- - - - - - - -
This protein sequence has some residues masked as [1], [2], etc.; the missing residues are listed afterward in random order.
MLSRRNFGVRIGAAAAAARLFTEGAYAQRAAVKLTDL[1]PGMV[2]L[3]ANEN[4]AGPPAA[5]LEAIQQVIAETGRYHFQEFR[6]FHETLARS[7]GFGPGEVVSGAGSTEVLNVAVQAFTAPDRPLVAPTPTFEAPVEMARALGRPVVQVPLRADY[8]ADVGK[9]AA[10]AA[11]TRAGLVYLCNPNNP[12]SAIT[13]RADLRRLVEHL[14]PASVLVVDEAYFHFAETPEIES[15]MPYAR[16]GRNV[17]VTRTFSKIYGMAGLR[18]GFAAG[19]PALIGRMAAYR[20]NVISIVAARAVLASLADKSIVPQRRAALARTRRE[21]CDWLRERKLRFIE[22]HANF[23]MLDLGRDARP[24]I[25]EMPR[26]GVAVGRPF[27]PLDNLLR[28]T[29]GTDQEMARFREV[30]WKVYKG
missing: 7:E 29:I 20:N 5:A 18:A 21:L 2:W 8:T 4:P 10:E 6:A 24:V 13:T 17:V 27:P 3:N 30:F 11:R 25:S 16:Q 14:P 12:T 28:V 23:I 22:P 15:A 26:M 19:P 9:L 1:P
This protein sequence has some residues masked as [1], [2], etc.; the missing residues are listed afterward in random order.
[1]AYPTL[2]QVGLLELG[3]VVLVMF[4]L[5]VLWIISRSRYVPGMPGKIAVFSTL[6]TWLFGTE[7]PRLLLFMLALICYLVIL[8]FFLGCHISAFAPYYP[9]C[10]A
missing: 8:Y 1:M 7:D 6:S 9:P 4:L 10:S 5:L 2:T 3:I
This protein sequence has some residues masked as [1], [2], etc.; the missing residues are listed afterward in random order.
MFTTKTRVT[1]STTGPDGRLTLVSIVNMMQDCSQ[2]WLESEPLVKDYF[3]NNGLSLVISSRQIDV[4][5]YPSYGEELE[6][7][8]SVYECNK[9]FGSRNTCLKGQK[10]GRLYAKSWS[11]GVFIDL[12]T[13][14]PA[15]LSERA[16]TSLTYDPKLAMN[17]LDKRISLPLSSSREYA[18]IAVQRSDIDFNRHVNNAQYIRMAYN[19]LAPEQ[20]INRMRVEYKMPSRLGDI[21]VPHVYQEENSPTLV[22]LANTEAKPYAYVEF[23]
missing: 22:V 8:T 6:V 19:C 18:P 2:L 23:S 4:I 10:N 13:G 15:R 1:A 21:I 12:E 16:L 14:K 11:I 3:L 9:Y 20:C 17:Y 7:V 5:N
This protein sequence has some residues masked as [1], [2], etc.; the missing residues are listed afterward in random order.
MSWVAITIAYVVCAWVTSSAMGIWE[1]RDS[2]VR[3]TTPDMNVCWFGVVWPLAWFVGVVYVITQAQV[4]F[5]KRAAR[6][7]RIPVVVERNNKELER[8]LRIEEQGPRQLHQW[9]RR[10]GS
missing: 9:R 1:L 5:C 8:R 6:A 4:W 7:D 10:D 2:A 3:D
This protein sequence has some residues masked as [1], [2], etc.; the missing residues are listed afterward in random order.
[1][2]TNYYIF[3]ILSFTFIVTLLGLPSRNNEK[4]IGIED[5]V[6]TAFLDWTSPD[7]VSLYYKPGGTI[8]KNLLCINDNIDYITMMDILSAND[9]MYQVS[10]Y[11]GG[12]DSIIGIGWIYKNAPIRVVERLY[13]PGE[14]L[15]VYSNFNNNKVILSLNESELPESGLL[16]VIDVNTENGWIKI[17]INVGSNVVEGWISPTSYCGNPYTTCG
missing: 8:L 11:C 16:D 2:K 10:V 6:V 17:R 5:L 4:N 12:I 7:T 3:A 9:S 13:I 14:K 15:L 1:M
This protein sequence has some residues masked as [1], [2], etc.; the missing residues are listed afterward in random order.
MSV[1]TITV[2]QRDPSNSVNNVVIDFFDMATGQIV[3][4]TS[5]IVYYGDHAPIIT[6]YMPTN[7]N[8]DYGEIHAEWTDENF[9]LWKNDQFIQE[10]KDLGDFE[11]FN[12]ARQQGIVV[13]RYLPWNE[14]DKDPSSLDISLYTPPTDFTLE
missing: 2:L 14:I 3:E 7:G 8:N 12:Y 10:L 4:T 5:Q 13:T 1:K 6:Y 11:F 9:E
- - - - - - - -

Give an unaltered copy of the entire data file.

This protein sequence has some residues masked as [1], [2], etc.; the missing residues are listed afterward in random order.
MLSRRNFGVRIGAAAAAARLFTEGAYAQRAAVKLTDL[1]PGMV[2]L[3]ANEN[4]AGPPAA[5]LEAIQQVIAETGRYHFQEFR[6]FHETLARS[7]GFGPGEVVSGAGSTEVLNVAVQAFTAPDRPLVAPTPTFEAPVEMARALGRPVVQVPLRADY[8]ADVGK[9]AA[10]AA[11]TRAGLVYLCNPNNP[12]SAIT[13]RADLRRLVEHL[14]PASVLVVDEAYFHFAETPEIES[15]MPYAR[16]GRNV[17]VTRTFSKIYGMAGLR[18]GFAAG[19]PALIGRMAAYR[20]NVISIVAARAVLASLADKSIVPQRRAALARTRRE[21]CDWLRERKLRFIE[22]HANF[23]MLDLGRDARP[24]I[25]EMPR[26]GVAVGRPF[27]PLDNLLR[28]T[29]GTDQEMARFREV[30]WKVYKG
missing: 7:E 29:I 20:N 5:A 18:A 21:L 2:W 8:T 4:P 10:E 6:A 24:V 13:T 17:V 27:P 3:N 30:F 11:R 25:S 16:Q 14:P 12:T 28:V 23:I 22:P 15:A 26:M 19:P 9:L 1:P
This protein sequence has some residues masked as [1], [2], etc.; the missing residues are listed afterward in random order.
[1]AYPTL[2]QVGLLELG[3]VVLVMF[4]L[5]VLWIISRSRYVPGMPGKIAVFSTL[6]TWLFGTE[7]PRLLLFMLALICYLVIL[8]FFLGCHISAFAPYYP[9]C[10]A
missing: 8:Y 1:M 7:D 6:S 9:P 4:L 10:S 5:L 2:T 3:I
This protein sequence has some residues masked as [1], [2], etc.; the missing residues are listed afterward in random order.
MFTTKTRVT[1]STTGPDGRLTLVSIVNMMQDCSQ[2]WLESEPLVKDYF[3]NNGLSLVISSRQIDV[4][5]YPSYGEELE[6][7][8]SVYECNK[9]FGSRNTCLKGQK[10]GRLYAKSWS[11]GVFIDL[12]T[13][14]PA[15]LSERA[16]TSLTYDPKLAMN[17]LDKRISLPLSSSREYA[18]IAVQRSDIDFNRHVNNAQYIRMAYN[19]LAPEQ[20]INRMRVEYKMPSRLGDI[21]VPHVYQEENSPTLV[22]LANTEAKPYAYVEF[23]
missing: 22:V 8:T 6:V 19:C 18:P 2:L 23:S 4:I 10:N 13:G 15:R 1:A 21:I 12:E 16:L 14:K 11:I 3:L 9:Y 20:C 17:Y 7:V 5:N
This protein sequence has some residues masked as [1], [2], etc.; the missing residues are listed afterward in random order.
MSWVAITIAYVVCAWVTSSAMGIWE[1]RDS[2]VR[3]TTPDMNVCWFGVVWPLAWFVGVVYVITQAQV[4]F[5]KRAAR[6][7]RIPVVVERNNKELER[8]LRIEEQGPRQLHQW[9]RR[10]GS
missing: 9:R 1:L 5:C 8:R 6:A 4:W 7:D 10:D 2:A 3:D
This protein sequence has some residues masked as [1], [2], etc.; the missing residues are listed afterward in random order.
[1][2]TNYYIF[3]ILSFTFIVTLLGLPSRNNEK[4]IGIED[5]V[6]TAFLDWTSPD[7]VSLYYKPGGTI[8]KNLLCINDNIDYITMMDILSAND[9]MYQVS[10]Y[11]GG[12]DSIIGIGWIYKNAPIRVVERLY[13]PGE[14]L[15]VYSNFNNNKVILSLNESELPESGLL[16]VIDVNTENGWIKI[17]INVGSNVVEGWISPTSYCGNPYTTCG
missing: 8:L 11:C 16:D 2:K 10:V 6:V 17:R 5:L 4:N 12:I 7:T 3:A 9:S 13:I 14:K 15:L 1:M
This protein sequence has some residues masked as [1], [2], etc.; the missing residues are listed afterward in random order.
MSV[1]TITV[2]QRDPSNSVNNVVIDFFDMATGQIV[3][4]TS[5]IVYYGDHAPIIT[6]YMPTN[7]N[8]DYGEIHAEWTDENF[9]LWKNDQFIQE[10]KDLGDFE[11]FN[12]ARQQGIVV[13]RYLPWNE[14]DKDPSSLDISLYTPPTDFTLE
missing: 2:L 14:I 3:E 7:G 8:N 12:Y 10:L 4:T 5:Q 13:T 1:K 6:Y 11:F 9:E